Black Media Ownership is Critical in the Fight for Liberation

by Raisa Habersham

Chris Rock has been on the press junket circuit in support of his upcoming movie “Top Five,” a story about a comedian’s rise to stardom while dealing with the pressures of fame. In addition to promoting his film, the comedian has spoken on several topics from Ferguson to Bill Cosby. And now, the state of Black Hollywood can be added to that list.

In an essay written for The Hollywood Reporter, Rock tackles the prejudices of the entertainment industry, stating that while he has gone out his way to mentor upcoming black talent, there are still challenges that blacks face (read: the blatant system of racism in which the industry operates).

Rock’s sentiments on the state of black talent in Hollywood are thoughts that meander in my head nearly every day as I seek to engage with more black-created art and media, specifically when I’m looking for new music from black artists and new films from black producers and filmmakers. It can be difficult when the mainstream industry is only focused on playing music from the same handful of popular artists, and when the only “black films” that get made are ones that reinforce age-old ideas about blacks in cinema. This leaves no opportunity for independent black creators to gain momentum and tell their stories. The same can be said of other creative mediums such as art, dance, writing, and television.

Growing up, I was exposed to several forms of artistic expression. I naturally gravitated to music and film, growing a love for jazz and R&B, as well as a strong appreciation for black films. I was a 90s child, listening to Goodie Mob and The Lost Boyz, Janet and Whitney, Sade and Najee the Next. There was a plethora of black talent creating a diverse splendor.

The same can be said of the caliber and quantity of black films I saw growing up. I’ve always said the 90s was a good time for Black folks in the realm of arts and entertainment, especially black women. I mean who didn’t want the “Halle” cut? Who didn’t sing the “Living Single” theme song when it came on? And who can forget Brandy dominating in music, movies, and television? Mo-to the, E-to the… You know the rest. What was perhaps most beautiful about that particular period in black entertainment was the heavy emphasis on celebrating blackness. As times have changed, I have wondered, “What happened?”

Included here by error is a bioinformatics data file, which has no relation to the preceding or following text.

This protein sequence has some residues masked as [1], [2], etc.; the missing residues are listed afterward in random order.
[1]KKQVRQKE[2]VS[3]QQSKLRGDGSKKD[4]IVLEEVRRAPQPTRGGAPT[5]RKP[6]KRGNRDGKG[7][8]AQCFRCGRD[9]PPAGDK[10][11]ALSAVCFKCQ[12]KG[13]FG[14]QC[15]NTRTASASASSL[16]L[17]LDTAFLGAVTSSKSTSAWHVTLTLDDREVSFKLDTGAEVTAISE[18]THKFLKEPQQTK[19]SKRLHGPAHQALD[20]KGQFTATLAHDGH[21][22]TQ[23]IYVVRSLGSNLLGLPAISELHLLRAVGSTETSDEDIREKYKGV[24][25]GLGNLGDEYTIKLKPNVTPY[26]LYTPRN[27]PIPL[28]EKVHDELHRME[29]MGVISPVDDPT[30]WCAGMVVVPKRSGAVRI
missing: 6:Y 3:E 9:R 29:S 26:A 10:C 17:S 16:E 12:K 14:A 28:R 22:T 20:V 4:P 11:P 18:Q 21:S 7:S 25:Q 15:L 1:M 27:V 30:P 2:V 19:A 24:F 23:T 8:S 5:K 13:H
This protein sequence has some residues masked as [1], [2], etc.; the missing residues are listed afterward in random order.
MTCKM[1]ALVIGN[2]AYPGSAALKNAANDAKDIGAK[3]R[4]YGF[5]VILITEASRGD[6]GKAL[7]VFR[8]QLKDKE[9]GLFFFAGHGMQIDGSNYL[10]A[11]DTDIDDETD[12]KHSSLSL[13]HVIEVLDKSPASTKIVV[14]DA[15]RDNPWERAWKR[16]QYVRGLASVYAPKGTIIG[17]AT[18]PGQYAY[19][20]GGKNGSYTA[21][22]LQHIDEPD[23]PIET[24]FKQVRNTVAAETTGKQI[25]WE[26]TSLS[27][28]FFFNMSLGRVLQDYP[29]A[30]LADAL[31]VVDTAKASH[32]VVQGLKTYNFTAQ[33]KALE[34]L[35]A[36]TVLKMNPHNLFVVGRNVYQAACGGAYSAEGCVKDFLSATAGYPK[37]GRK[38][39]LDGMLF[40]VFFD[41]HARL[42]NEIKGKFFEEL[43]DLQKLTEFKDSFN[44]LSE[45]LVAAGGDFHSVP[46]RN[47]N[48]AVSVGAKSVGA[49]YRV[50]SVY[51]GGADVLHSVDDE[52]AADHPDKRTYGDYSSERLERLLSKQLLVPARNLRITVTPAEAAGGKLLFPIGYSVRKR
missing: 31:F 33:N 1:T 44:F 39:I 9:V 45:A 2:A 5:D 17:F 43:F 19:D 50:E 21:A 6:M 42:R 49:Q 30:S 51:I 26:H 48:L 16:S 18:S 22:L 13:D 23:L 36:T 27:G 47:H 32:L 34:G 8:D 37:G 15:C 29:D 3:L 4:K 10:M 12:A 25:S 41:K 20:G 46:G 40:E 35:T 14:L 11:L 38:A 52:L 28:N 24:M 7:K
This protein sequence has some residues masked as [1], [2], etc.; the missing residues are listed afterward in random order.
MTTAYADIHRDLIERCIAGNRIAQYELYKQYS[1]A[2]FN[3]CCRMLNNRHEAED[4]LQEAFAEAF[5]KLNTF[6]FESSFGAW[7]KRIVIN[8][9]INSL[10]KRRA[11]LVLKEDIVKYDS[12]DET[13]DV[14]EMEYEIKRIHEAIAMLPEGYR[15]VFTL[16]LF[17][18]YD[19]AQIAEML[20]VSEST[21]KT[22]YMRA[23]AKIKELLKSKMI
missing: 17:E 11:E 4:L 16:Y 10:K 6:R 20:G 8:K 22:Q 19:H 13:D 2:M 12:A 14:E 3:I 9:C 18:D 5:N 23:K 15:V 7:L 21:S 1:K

It’s difficult to pin-point an exact reason, but the two most glaringly obvious—which Rock alludes to—are lack of black ownership within the entertainment industry, as well as the extreme prejudices that still exist.

Gina Prince-Bythewood articulated the difficulties racism can have in her open letter asking for support of her new film “Beyond the Lights.” The “Love and Basketball” director and screenwriter expressed trouble getting a distributor, even with the success of “Love,” which also had its share of problems.

“People ask me all the time if I feel discriminated against as a black female director and I actually don’t. I get offered a ton of stuff,” she wrote. “But I like to direct what I’ve written. I feel what’s discriminated against are my choices, which is to focus on people of color as real people. Those are the films that rarely get made and those are the films that take a lot more fight. But I’m up for the fight, because if we don’t fight for this, we stay invisible.”

Prince-Blythewood’s assertions aren’t unfounded when you consider just a year ago, “The Best Man Holiday” director Malcolm Lee and actress Nia Long stated movie executives were hesitant to green light it. The movie went on to gross more than $71 million worldwide with a $17 million budget.

The discriminatory attitudes of entertainment executives is further heightened by the lack of black media ownership. According to the Leadership Council on Civil and Human Rights, minority television station ownership has been down for the past 15 years with blacks owning 1.3 percent and women owning 6.3 percent. In contrast, white television owners have increased by 7.8 percent within the last year.

Given the reporting surrounding Michael Brown and Eric Garner’s deaths, ownership and diverse art forms are particularly needed in times when we are met with injustice and violence.

Take 2013’s “Fruitvale Station” and this year’s “Dear White People”: While the former addresses inequalities endemic within the criminal justice system, the latter confronts the everyday micro- and macro-aggressions black people deal with through satire. Both movies told stories from the black experience rarely captured in mainstream entertainment platforms.

Simply put: Black arts and entertainment is essential to projecting accurate representations of us artistically and can be quite influential in expressing frustrations with a system politically set up to work against us.

Photo credit: Paramount Pictures

Raisa Habersham is a regular contributor at For Harriet.

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